The manual gearbox is light, slick and easy to use, and the engine has a handy 160Nm of torque from a very low 1600rpm. It does its best work from 2500rpm and up, and it’s surprisingly fun to drive hard.

The 81TSI has more power, but with 175Nm (against the 66TSI's 160Nm) its torque advantage isn’t especially noticeable.

The DSG also exhibits the usual twin-clutch issues of jerky low-speed engagement, which is annoying when crawling in heavy traffic or trying to smoothly negotiate a steep driveway.

But if you want cruise control, the 81TSI is the only model to get it as standard, and only available in conjunction with the $1300 Travel Pack.

But no matter which engine you go for, ride comfort is excellent. None of the cars we drove were equipped with the standard 15-inch wheels (steel on the 66TSI, alloy on the 81TSI), but on 16s the suspension proved more than compliant enough.

If you’re not afraid of a firmer ride, Skoda can equip your Fabia 81TSI with a 15mm lower sports suspension for $1200, which also brings 17-inch alloys, front foglamps, LED daytime running lamps and a fatigue detection system.

Even on the 17-inchers and sportier suspension, there’s not much to complain about besides slightly more road noise a bit of suspension jiggle.



ANCAP rating: 5-Stars - this model scored 34.16 out of 37 possible points.

Safety features: Standard features across the 2015 Fabia range include autonomous emergency braking, stability control, traction control, ABS, EBD, reverse parking sensors and six airbags.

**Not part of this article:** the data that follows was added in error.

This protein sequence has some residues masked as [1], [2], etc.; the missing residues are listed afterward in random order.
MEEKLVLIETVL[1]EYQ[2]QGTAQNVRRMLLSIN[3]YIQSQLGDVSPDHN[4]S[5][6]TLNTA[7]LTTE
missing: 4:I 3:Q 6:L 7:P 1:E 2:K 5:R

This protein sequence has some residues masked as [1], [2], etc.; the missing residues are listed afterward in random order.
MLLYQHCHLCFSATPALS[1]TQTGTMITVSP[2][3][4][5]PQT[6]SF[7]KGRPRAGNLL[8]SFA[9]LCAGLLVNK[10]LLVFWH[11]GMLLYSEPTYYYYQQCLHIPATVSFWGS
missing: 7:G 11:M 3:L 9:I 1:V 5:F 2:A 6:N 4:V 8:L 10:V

A fatigue monitor is added to the list when any option pack is selected.



The new Fabia represents a massive jump over the old one. While the outgoing Fabia played a minor role in the light car segment, the new one has the right stuff to become a major player.

The infotainment upgrade with Android Auto and Apple CarPlay alone is bound to get many buyers ‘over the line’, while the sharp drive-away pricing that’s currently in place offers another incentive to buy.

But beyond that, it’s a nice car to drive and to look at.

Go for the two-tone Colour Concept option (which is bundled with the Sports Pack [81TSI] and Travel Pack [66TSI]), and it’s easily the most visually-interesting light hatch around.

There are some shortcomings though. A lack of production options means there’s no auto for the base 66TSI engine, so those seeking an automatic will need to spend big. Same again if you want cruse control.

Hard plastics are another, and spoil what is otherwise a very neat and upmarket-feeling interior.

Those qualms aside, the new Fabia is one to put on your shortlist.

MORE: Skoda | Fabia | Light Cars